Used suture material, number of sutures, number of interrupted stiches, number and place of abdominal drains, and the time for hepaticojejunostomy are documented in the CRF. In addition, the surgeon’s experience performing hepaticojejunostomies is recorded and documented in the CRF.

Randomization and blinding

After the inclusion criteria have been confirmed and the patient's consent has been obtained preoperatively by trained medical staff as well as exclusion criteria (e.g., no performance of a hepaticojejunostomy due to irresectability of the pancreatic tumor) have been excluded intraoperatively, randomization will be carried out intraoperatively immediately before the hepaticojejunostomy is performed. Randomization only takes place if the surgeon considers the present situs to be suitable for both suturing techniques and the ductus hepaticus is at least 5 mm (Fig. 1).

Sequence generation

The randomization is designed with fixed block sizes in a 1:1 allocation ratio and is generated using research randomizer (www.randomizer.org). The generation of randomization codes and the randomization on the day of the surgery is performed independently of the surgical team by authorized study personnel only. More details of the randomization will be kept safe and confidential as long as this trial is ongoing.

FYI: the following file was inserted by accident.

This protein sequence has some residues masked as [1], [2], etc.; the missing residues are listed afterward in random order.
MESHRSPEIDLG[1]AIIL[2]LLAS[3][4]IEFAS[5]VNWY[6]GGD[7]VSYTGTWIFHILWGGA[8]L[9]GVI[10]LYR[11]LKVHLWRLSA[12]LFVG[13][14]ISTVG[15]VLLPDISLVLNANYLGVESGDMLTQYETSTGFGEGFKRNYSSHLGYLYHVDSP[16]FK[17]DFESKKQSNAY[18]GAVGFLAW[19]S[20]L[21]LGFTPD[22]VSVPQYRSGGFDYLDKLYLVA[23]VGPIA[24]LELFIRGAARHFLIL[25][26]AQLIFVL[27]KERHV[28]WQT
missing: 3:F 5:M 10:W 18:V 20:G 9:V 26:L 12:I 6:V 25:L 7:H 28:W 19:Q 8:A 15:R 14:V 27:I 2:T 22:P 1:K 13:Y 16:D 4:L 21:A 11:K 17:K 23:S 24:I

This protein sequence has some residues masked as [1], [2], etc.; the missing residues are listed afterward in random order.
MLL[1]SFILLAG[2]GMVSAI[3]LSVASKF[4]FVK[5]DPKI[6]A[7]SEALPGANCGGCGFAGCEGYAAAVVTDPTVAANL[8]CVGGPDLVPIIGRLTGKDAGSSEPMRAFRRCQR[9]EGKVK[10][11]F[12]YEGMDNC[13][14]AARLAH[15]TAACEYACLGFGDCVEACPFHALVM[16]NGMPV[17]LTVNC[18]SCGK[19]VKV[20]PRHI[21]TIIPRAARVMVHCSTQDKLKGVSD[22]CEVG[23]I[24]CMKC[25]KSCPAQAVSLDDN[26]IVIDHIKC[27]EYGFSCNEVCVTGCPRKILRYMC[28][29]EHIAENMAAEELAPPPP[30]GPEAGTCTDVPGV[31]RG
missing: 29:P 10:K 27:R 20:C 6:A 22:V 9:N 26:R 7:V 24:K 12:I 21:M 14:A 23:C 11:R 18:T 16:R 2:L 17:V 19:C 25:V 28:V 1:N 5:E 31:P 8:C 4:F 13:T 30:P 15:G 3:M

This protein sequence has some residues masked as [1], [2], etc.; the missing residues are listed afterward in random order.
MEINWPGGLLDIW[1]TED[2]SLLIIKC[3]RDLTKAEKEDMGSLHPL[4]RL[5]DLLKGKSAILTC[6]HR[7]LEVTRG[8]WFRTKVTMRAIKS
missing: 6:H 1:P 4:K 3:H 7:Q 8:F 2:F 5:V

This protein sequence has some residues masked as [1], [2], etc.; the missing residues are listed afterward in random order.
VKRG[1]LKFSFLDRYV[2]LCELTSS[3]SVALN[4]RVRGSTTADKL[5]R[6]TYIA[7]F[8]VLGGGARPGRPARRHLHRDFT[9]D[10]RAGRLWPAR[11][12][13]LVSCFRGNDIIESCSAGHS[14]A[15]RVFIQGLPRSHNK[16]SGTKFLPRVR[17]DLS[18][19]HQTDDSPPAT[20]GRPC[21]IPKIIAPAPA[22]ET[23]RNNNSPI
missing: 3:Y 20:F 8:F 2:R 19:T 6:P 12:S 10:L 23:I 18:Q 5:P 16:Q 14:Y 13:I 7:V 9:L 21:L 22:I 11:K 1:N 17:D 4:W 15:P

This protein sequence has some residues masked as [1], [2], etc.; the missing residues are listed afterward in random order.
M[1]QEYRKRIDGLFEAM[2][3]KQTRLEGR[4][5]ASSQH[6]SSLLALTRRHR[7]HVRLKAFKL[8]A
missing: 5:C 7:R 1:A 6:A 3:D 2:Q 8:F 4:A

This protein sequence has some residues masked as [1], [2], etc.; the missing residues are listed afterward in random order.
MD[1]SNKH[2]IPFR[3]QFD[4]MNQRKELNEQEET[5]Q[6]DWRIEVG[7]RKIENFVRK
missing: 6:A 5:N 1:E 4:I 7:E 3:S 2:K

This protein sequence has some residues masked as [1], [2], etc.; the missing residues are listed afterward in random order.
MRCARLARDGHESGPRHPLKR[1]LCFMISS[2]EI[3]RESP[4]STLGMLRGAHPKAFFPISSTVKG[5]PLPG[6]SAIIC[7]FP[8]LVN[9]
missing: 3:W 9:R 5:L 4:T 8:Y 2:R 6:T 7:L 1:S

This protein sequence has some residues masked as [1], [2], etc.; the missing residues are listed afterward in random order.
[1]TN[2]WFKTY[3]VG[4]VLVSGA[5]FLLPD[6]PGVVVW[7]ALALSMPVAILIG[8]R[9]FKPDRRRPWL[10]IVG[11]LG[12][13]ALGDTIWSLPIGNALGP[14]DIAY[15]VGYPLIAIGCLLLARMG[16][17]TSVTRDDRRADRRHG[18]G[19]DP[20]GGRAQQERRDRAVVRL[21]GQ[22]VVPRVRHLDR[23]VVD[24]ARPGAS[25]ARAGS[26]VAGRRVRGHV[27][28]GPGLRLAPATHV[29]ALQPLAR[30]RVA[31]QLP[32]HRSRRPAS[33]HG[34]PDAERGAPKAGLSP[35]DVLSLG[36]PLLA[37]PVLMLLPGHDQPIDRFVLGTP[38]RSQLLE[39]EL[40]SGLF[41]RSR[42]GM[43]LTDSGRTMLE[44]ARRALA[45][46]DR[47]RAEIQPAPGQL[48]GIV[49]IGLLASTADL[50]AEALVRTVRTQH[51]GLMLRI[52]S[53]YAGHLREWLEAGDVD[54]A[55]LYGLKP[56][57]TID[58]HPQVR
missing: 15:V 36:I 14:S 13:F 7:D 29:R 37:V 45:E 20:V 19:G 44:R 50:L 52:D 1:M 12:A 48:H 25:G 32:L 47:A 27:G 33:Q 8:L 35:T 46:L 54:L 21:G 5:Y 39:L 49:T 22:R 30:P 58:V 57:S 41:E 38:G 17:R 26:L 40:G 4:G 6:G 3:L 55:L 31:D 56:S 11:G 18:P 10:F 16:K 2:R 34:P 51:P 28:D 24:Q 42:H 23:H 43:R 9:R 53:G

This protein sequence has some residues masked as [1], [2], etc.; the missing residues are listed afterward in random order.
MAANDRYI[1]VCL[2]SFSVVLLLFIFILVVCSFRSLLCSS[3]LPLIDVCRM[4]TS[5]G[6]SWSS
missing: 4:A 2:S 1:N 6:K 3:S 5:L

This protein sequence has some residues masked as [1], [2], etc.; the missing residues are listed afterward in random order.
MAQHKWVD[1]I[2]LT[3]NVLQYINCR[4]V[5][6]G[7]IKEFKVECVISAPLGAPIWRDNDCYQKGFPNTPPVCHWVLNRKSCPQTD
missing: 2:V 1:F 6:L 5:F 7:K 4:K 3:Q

Allocation concealment mechanism

Ass allocation concealment mechanism, the authorized study personnel, who perform randomization, are not involved in the inclusion of patients as well as in the treatment part.

Blinding

To reduce bias blinding of study contributors is a common and effective measure [10]. However, in our study, only patients were blinded to the study treatment. Surgeons cannot be blinded as they perform the study therapy. The data analyst, data collector, and the outcome assessor were not blinded due to the robust outcome parameters.

Study visits and data collection

This trial consists of a total of seven study visits, which take place at the following times and include the following milestones of the trial (Table 2):

  • Preoperative at the first consultation or at the day before surgery: verification of all eligibility criteria (inclusion and exclusion criteria), obtaining patient informed consent, completing the screening form including laboratory results